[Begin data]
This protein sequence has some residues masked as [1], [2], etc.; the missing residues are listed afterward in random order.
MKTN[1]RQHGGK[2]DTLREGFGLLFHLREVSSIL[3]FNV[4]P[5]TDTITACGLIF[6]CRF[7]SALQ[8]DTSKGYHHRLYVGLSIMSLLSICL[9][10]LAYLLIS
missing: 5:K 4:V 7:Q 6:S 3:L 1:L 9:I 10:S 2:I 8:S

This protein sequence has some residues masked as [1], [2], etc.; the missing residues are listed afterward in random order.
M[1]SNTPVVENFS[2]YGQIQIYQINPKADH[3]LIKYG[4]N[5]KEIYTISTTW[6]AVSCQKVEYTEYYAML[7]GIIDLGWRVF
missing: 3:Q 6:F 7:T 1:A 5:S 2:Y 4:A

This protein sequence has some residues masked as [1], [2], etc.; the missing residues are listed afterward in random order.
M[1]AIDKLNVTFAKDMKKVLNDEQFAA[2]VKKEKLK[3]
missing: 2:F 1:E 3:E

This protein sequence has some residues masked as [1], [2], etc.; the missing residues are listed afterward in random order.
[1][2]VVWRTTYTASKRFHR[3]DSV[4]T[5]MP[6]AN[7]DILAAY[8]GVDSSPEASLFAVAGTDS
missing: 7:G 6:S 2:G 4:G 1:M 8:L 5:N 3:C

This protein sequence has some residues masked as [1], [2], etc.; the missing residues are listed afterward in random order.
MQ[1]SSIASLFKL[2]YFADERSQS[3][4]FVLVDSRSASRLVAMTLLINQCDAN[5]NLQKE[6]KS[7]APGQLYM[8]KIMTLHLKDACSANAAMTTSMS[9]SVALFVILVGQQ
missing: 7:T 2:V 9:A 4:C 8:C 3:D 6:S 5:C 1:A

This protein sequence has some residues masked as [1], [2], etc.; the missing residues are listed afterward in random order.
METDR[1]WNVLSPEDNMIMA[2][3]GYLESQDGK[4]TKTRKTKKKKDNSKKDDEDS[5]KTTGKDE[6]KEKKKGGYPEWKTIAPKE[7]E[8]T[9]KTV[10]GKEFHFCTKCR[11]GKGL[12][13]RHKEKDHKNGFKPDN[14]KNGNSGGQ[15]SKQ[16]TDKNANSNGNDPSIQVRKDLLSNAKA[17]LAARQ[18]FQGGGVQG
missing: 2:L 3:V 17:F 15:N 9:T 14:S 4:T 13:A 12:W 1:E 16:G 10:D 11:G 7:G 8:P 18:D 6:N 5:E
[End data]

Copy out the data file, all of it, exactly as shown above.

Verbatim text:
This protein sequence has some residues masked as [1], [2], etc.; the missing residues are listed afterward in random order.
MKTN[1]RQHGGK[2]DTLREGFGLLFHLREVSSIL[3]FNV[4]P[5]TDTITACGLIF[6]CRF[7]SALQ[8]DTSKGYHHRLYVGLSIMSLLSICL[9][10]LAYLLIS
missing: 5:K 4:V 7:Q 6:S 3:L 1:L 9:I 10:S 2:I 8:S

This protein sequence has some residues masked as [1], [2], etc.; the missing residues are listed afterward in random order.
M[1]SNTPVVENFS[2]YGQIQIYQINPKADH[3]LIKYG[4]N[5]KEIYTISTTW[6]AVSCQKVEYTEYYAML[7]GIIDLGWRVF
missing: 3:Q 6:F 7:T 1:A 5:S 2:Y 4:A

This protein sequence has some residues masked as [1], [2], etc.; the missing residues are listed afterward in random order.
M[1]AIDKLNVTFAKDMKKVLNDEQFAA[2]VKKEKLK[3]
missing: 2:F 1:E 3:E

This protein sequence has some residues masked as [1], [2], etc.; the missing residues are listed afterward in random order.
[1][2]VVWRTTYTASKRFHR[3]DSV[4]T[5]MP[6]AN[7]DILAAY[8]GVDSSPEASLFAVAGTDS
missing: 7:G 6:S 2:G 4:G 1:M 8:L 5:N 3:C

This protein sequence has some residues masked as [1], [2], etc.; the missing residues are listed afterward in random order.
MQ[1]SSIASLFKL[2]YFADERSQS[3][4]FVLVDSRSASRLVAMTLLINQCDAN[5]NLQKE[6]KS[7]APGQLYM[8]KIMTLHLKDACSANAAMTTSMS[9]SVALFVILVGQQ
missing: 7:T 2:V 9:A 4:C 8:C 3:D 6:S 5:C 1:A

This protein sequence has some residues masked as [1], [2], etc.; the missing residues are listed afterward in random order.
METDR[1]WNVLSPEDNMIMA[2][3]GYLESQDGK[4]TKTRKTKKKKDNSKKDDEDS[5]KTTGKDE[6]KEKKKGGYPEWKTIAPKE[7]E[8]T[9]KTV[10]GKEFHFCTKCR[11]GKGL[12][13]RHKEKDHKNGFKPDN[14]KNGNSGGQ[15]SKQ[16]TDKNANSNGNDPSIQVRKDLLSNAKA[17]LAARQ[18]FQGGGVQG
missing: 2:L 3:V 17:F 15:N 9:T 14:S 4:T 13:A 12:W 1:E 16:G 10:D 11:G 7:G 8:P 18:D 6:N 5:E